He’d bought the factory service manual with the coupon in the owner’s manual (oh, he’s the one!), and had repair logbooks from day one. Paging through it, I saw where one of the ladies had, in perfect proper-old-lady penwomanship, neatly entered my name and phone number in the logbook with the date and a note that I was a Dart afficionado of some kind.

He didn’t know how much to ask for it. His mother and aunt, who’d shared the car, were wiped off the road by an Eastern European truck driver while they were stopped alongside the Austrian highway trying to fix a flat tire that had been deliberately caused by a gangster tampering with the valve stem while they were stopped for fuel. This is reportedly a problem in parts of Western Europe that border the formerly-Communist parts of the European Union: You stop, they loosen your lug nuts or slice your valve stem. Down the road you have to stop, then they rob you or worse; this time it was or worse. So the guy had lost his mother and his aunt, he was moving to Alberta because that was where the engineering jobs were since there was an oil boom on, and he hated to sell it so it would have to go to someone who would care for it properly.

So you can see my dilema: this Dart really had to be saved, and I mean, come on, amber turn signals and repeaters on a Slant-6 Dart 4-door? The car might as well have been calling my full name and social insurance number, right out loud. But I didn’t need one more car, I needed one less truck. And I wasn’t sure I could trust myself to leave it alone; what if the 9″ drum brakes would have to go away, and I’d have to have the rust fixed, and, well, the car hadn’t any A/C but it did have a black interior, and…dammit. Did I ever really have any choice in the matter? By early April we’d come to terms.

Then came time to register it, which required an inspection, which the car failed. It needed new brakes like right now. I think the drums were still usable, but all the shoes were paper-thin, all five cylinders were leaky, and some of the lines were rusty. No time to gather parts for an upgrade to 10″ drums or discs, sigh. There were also worn-out steering and suspension components—ball joints, tie rod ends, idler and/or pitman arm, and assorted others. The fuel tank was okeh, but a longish section of fuel line was rusty and fuel-damp. I think the tires were also past due. So right away, there was a whackload of spending and/or a spendload of whacking at the shop conveniently located a block from home.

Fine, now I had a valid inspection, which was one piece of the puzzle. I went to the Driver and Licence office and got turned away, because I had no appraisal of the car, and no ownership slip. I didn’t even get a chance to bring up that the province had the VIN recorded incorrectly in their system, missing one character.

I thought an appraisal was going to be an enormous hassle, but foresight prompted me to ask the clerk for an appraisal form. “Oh, the appraiser will have them,” she said. “Yeah, I’m sure, but it’d be an awful shame if they’re out of them. May I have one, please, just in case?”. Yes. I swung by the garage where they’d played slow-and-expensive with my bill for installing A/C in the truck a few summers before, and the same guy was happy to “appraise” the car at $475 without seeing it. I was in the truck, and he remembered squeezing big money out of it. Said “Stop by and gimme $50 sometime” for the appraisal. No hassle at all; sometimes it’s helpful to know people whose ethics are flexible.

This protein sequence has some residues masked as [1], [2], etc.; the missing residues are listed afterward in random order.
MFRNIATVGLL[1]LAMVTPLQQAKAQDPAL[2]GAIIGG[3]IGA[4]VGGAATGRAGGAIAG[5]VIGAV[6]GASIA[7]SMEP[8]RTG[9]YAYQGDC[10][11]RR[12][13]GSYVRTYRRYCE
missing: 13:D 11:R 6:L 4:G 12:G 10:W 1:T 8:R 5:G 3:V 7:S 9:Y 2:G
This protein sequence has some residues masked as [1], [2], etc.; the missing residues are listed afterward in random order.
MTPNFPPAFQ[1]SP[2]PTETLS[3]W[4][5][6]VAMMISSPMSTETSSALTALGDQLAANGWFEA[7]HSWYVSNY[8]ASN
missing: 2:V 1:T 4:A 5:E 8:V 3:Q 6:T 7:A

That afternoon I called the Licence Assistance Office and was informed that the VIN correction would require one of the following documents:

• The vehicle’s original invoice (nope!)

• The vehicle’s original Manufacturer’s Statement of Origin (LOLROFL!)

• The bill of sale from the vehicle’s original delivery to the first purchaser (I’m so sure!)

• A letter from the selling dealer confirming the VIN (Not!) or

• A letter from a police officer stating the correct VIN (Aha! much more feasible).

I went to the nearest cop shop, where Officer Friendly looked at the VIN on the dash and on the door label and wrote up a nice little signed note on police letterhead stating the correct VIN.

Drove out to Mississauga, to a different office—my experience was that unless I happened to get an unusually kindly clerk, the more times I came back to the same office/clerk, the harder they’d try to send me away without what I came for. Presented the appraisal, safety certificate, signed bill of sale, and police letter. The province’s record was promptly changed to the correct VIN, and I walked out of the office after 10 minutes with a set of plates. Total cost for “replacement for lost ownership slip” ($10), sales tax on the car ($22) plates and rego through two Januaries thence ($143) was $175.

So, now I was legal and could carry on pouring money into the car.